Morden, A, Ong, BN, Jinks, C ORCID: https://orcid.org/0000-0002-3407-2446, Healey, EL ORCID: https://orcid.org/0000-0002-8356-0825, Finney, A ORCID: https://orcid.org/0000-0001-7353-7480 and Dziedzic, KS ORCID: https://orcid.org/0000-0002-1168-8993 (2020) Resistance or appropriation? : Uptake of exercise after a nurse-led intervention to promote self-management for osteoarthritis. Health: An Interdisciplinary Journal for the Social Study of Health, Illness and Medicine.

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Abstract

The philosophical underpinning of trials of complex interventions is critiqued for not taking into account causal mechanisms that influence potential outcomes. In this article, we draw from in-depth interviews (with practice nurses and patients) and observations of practice meetings and consultations to investigate the outcomes of a complex intervention to promote self-management (in particular exercise) for osteoarthritis in primary care settings. We argue that nurses interpreted the intervention as underpinned by the need to educate rather than work with patients, and, drawing from Habermasian theory, we argue that expert medicalised knowledge (system) clashed with lay 'lifeworld' prerogatives in an uneven communicative arena (the consultation). In turn, the advice and instructions given to patients were not always commensurate with their 'lifeworld'. Consequently, patients struggled to embed exercise routines into their daily lives for reasons of unsuitable locality, sense-making that 'home' was an inappropriate place to exercise and using embodied knowledge to test the efficacy of exercise on pain. We conclude by arguing that using Habermasian theory helped to understand reasons why the trial failed to increase exercise levels. Our findings suggest that communication styles influence the outcomes of self-management interventions, reinforce the utility of theoretically informed qualitative research embedded within trials to improve conduct and outcomes and indicate incorporating perspectives from human geography can enhance Habermas-informed research and theorising.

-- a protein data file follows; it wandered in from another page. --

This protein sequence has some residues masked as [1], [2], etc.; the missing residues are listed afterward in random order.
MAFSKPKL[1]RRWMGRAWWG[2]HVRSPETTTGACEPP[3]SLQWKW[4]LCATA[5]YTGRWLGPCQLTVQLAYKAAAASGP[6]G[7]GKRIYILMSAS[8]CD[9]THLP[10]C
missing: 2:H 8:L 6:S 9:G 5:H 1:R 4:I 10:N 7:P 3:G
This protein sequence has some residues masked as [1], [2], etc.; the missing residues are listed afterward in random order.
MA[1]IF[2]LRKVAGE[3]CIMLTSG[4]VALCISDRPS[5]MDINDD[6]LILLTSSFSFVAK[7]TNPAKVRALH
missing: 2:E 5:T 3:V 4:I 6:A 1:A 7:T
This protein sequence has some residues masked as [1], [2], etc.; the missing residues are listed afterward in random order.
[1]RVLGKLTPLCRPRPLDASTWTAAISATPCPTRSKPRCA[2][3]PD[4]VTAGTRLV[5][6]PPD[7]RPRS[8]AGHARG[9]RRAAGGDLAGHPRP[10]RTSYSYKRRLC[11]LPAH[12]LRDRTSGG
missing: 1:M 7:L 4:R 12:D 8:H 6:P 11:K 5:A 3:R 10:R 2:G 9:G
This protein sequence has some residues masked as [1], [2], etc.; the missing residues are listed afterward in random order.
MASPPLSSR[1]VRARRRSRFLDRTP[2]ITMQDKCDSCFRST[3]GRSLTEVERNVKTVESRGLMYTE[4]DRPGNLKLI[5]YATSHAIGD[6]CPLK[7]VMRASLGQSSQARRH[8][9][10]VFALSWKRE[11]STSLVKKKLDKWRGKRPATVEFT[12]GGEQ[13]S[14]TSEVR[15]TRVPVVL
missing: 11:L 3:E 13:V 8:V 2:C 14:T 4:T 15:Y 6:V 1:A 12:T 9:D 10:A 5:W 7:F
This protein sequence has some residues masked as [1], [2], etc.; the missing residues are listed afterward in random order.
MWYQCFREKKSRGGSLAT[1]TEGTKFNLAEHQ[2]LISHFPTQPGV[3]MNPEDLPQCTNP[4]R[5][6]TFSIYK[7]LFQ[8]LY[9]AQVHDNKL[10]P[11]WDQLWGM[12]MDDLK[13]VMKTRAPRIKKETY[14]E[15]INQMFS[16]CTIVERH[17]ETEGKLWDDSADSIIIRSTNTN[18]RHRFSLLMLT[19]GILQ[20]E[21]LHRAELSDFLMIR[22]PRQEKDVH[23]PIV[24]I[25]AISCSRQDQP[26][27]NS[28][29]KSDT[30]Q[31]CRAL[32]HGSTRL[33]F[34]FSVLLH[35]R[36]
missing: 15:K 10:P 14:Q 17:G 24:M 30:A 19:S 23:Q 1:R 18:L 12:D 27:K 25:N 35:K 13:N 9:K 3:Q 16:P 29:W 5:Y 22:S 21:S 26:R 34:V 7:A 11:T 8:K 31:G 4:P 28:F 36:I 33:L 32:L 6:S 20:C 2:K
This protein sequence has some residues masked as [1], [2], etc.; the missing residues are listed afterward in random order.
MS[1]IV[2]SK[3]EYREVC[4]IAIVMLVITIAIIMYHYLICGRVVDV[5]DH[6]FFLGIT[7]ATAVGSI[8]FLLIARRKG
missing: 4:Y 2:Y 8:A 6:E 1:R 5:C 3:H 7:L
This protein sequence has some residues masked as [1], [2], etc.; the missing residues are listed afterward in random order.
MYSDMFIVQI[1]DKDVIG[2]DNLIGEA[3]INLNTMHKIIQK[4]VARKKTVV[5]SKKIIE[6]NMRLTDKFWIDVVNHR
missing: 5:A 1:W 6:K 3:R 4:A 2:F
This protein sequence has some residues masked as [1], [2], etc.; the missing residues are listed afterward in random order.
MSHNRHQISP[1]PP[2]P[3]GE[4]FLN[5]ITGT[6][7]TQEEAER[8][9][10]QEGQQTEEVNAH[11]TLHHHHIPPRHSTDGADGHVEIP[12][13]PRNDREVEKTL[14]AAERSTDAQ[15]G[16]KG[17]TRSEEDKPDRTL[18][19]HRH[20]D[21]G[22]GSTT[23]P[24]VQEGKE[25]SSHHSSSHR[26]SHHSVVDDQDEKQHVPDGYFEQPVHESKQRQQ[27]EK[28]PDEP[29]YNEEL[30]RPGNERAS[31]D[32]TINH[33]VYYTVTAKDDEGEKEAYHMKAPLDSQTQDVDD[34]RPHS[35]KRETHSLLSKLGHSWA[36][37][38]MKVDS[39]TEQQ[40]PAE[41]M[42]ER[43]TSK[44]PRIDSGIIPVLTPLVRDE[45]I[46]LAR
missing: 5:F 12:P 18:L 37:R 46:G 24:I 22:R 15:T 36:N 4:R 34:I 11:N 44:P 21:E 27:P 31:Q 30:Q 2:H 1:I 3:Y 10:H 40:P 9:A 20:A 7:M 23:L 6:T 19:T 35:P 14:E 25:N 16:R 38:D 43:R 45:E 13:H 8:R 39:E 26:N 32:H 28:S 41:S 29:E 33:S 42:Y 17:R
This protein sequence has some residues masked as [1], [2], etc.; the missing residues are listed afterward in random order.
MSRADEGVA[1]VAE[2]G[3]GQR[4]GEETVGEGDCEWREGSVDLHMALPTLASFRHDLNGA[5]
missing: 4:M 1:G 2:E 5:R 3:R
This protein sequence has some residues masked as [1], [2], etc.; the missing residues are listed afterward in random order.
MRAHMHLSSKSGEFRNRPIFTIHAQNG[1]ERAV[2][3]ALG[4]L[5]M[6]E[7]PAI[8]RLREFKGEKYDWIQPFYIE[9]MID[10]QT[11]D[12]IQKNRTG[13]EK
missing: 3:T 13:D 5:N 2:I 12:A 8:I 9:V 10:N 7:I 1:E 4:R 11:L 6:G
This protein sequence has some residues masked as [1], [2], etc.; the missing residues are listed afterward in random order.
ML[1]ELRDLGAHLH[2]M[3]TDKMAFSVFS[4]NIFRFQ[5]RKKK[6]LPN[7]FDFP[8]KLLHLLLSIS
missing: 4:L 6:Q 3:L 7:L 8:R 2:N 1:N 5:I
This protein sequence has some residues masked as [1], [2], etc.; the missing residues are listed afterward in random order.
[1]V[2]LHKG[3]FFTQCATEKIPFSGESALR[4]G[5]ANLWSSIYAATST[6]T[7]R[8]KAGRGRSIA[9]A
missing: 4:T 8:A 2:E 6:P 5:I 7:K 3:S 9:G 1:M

Item Type: Article
Additional Information: https://creativecommons.org/licenses/by-nc/4.0/This article is distributed under the terms of the Creative Commons Attribution-NonCommercial 4.0 License (https://creativecommons.org/licenses/by-nc/4.0/) which permits non-commercial use, reproduction and distribution of the work without further permission provided the original work is attributed as specified on the SAGE and Open Access pages (https://us.sagepub.com/en-us/nam/open-access-at-sage).
Uncontrolled Keywords: Osteoarthritis, complex interventions, qualitative methods, Habermas, process evaluation, public health
Subjects: R Medicine > RA Public aspects of medicine
R Medicine > RC Internal medicine > RC925 Diseases of the musculoskeletal system
R Medicine > RC Internal medicine > RC927 Rheumatism
Divisions: Faculty of Medicine and Health Sciences > School of Primary, Community and Social Care
Related URLs:
Depositing User: Symplectic
Date Deposited: 24 Feb 2021 10:00
Last Modified: 24 Feb 2021 10:00
URI: https://eprints.keele.ac.uk/id/eprint/9179

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